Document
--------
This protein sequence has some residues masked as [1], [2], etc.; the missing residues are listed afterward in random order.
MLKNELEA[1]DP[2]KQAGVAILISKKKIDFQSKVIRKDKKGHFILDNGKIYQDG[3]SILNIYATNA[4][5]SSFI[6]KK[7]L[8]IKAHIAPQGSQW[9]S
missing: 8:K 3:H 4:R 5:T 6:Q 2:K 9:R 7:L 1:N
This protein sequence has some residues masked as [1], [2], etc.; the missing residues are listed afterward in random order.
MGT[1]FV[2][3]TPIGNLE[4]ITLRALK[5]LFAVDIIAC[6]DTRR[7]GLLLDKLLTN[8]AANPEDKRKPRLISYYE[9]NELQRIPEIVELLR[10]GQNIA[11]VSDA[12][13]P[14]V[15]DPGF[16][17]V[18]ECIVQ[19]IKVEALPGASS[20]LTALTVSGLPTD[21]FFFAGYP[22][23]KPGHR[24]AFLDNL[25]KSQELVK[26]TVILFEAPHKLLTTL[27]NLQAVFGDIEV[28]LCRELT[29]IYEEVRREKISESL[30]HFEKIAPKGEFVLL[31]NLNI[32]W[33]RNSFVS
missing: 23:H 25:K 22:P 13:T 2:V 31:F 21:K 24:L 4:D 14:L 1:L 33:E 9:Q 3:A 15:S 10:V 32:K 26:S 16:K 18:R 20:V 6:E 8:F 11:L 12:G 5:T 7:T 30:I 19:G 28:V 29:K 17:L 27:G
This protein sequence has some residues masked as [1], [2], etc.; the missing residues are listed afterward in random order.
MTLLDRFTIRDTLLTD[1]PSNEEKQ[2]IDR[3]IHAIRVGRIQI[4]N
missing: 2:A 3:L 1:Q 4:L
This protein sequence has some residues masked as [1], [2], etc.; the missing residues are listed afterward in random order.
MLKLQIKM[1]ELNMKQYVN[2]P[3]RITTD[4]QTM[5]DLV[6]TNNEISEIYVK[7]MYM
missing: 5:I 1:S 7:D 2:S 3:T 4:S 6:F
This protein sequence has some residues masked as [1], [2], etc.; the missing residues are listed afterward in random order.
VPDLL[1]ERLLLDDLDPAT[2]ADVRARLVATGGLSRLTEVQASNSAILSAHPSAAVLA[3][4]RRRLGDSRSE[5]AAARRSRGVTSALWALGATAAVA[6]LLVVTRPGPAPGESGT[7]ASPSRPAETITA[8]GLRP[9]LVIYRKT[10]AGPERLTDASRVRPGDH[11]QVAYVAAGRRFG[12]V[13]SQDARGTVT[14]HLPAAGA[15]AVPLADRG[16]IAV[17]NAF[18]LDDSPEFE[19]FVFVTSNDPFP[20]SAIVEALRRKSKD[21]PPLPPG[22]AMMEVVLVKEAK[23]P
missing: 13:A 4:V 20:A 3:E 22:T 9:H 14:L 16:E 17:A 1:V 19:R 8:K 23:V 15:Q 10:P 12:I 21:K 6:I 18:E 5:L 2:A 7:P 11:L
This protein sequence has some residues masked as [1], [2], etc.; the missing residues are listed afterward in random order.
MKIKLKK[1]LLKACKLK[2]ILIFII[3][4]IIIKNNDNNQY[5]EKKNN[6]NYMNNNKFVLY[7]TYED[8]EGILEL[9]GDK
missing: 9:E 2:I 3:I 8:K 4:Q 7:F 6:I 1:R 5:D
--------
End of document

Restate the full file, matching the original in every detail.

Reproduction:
This protein sequence has some residues masked as [1], [2], etc.; the missing residues are listed afterward in random order.
MLKNELEA[1]DP[2]KQAGVAILISKKKIDFQSKVIRKDKKGHFILDNGKIYQDG[3]SILNIYATNA[4][5]SSFI[6]KK[7]L[8]IKAHIAPQGSQW[9]S
missing: 8:K 3:H 4:R 5:T 6:Q 2:K 9:R 7:L 1:N
This protein sequence has some residues masked as [1], [2], etc.; the missing residues are listed afterward in random order.
MGT[1]FV[2][3]TPIGNLE[4]ITLRALK[5]LFAVDIIAC[6]DTRR[7]GLLLDKLLTN[8]AANPEDKRKPRLISYYE[9]NELQRIPEIVELLR[10]GQNIA[11]VSDA[12][13]P[14]V[15]DPGF[16][17]V[18]ECIVQ[19]IKVEALPGASS[20]LTALTVSGLPTD[21]FFFAGYP[22][23]KPGHR[24]AFLDNL[25]KSQELVK[26]TVILFEAPHKLLTTL[27]NLQAVFGDIEV[28]LCRELT[29]IYEEVRREKISESL[30]HFEKIAPKGEFVLL[31]NLNI[32]W[33]RNSFVS
missing: 23:H 25:K 22:P 13:T 2:V 31:F 21:K 24:L 4:D 14:L 1:L 33:E 9:Q 3:A 15:S 10:V 32:K 26:S 16:K 18:R 20:V 6:E 8:F 11:L 12:G 5:T 7:T 30:I 19:G 28:V 29:K 17:L 27:G
This protein sequence has some residues masked as [1], [2], etc.; the missing residues are listed afterward in random order.
MTLLDRFTIRDTLLTD[1]PSNEEKQ[2]IDR[3]IHAIRVGRIQI[4]N
missing: 2:A 3:L 1:Q 4:L
This protein sequence has some residues masked as [1], [2], etc.; the missing residues are listed afterward in random order.
MLKLQIKM[1]ELNMKQYVN[2]P[3]RITTD[4]QTM[5]DLV[6]TNNEISEIYVK[7]MYM
missing: 5:I 1:S 7:D 2:S 3:T 4:S 6:F
This protein sequence has some residues masked as [1], [2], etc.; the missing residues are listed afterward in random order.
VPDLL[1]ERLLLDDLDPAT[2]ADVRARLVATGGLSRLTEVQASNSAILSAHPSAAVLA[3][4]RRRLGDSRSE[5]AAARRSRGVTSALWALGATAAVA[6]LLVVTRPGPAPGESGT[7]ASPSRPAETITA[8]GLRP[9]LVIYRKT[10]AGPERLTDASRVRPGDH[11]QVAYVAAGRRFG[12]V[13]SQDARGTVT[14]HLPAAGA[15]AVPLADRG[16]IAV[17]NAF[18]LDDSPEFE[19]FVFVTSNDPFP[20]SAIVEALRRKSKD[21]PPLPPG[22]AMMEVVLVKEAK[23]P
missing: 13:A 4:V 20:A 3:E 22:T 9:H 14:L 16:E 17:A 1:V 19:R 8:K 23:V 15:Q 10:P 12:I 21:K 6:I 18:E 5:L 2:A 7:P 11:L
This protein sequence has some residues masked as [1], [2], etc.; the missing residues are listed afterward in random order.
MKIKLKK[1]LLKACKLK[2]ILIFII[3][4]IIIKNNDNNQY[5]EKKNN[6]NYMNNNKFVLY[7]TYED[8]EGILEL[9]GDK
missing: 9:E 2:I 3:I 8:K 4:Q 7:F 6:I 1:R 5:D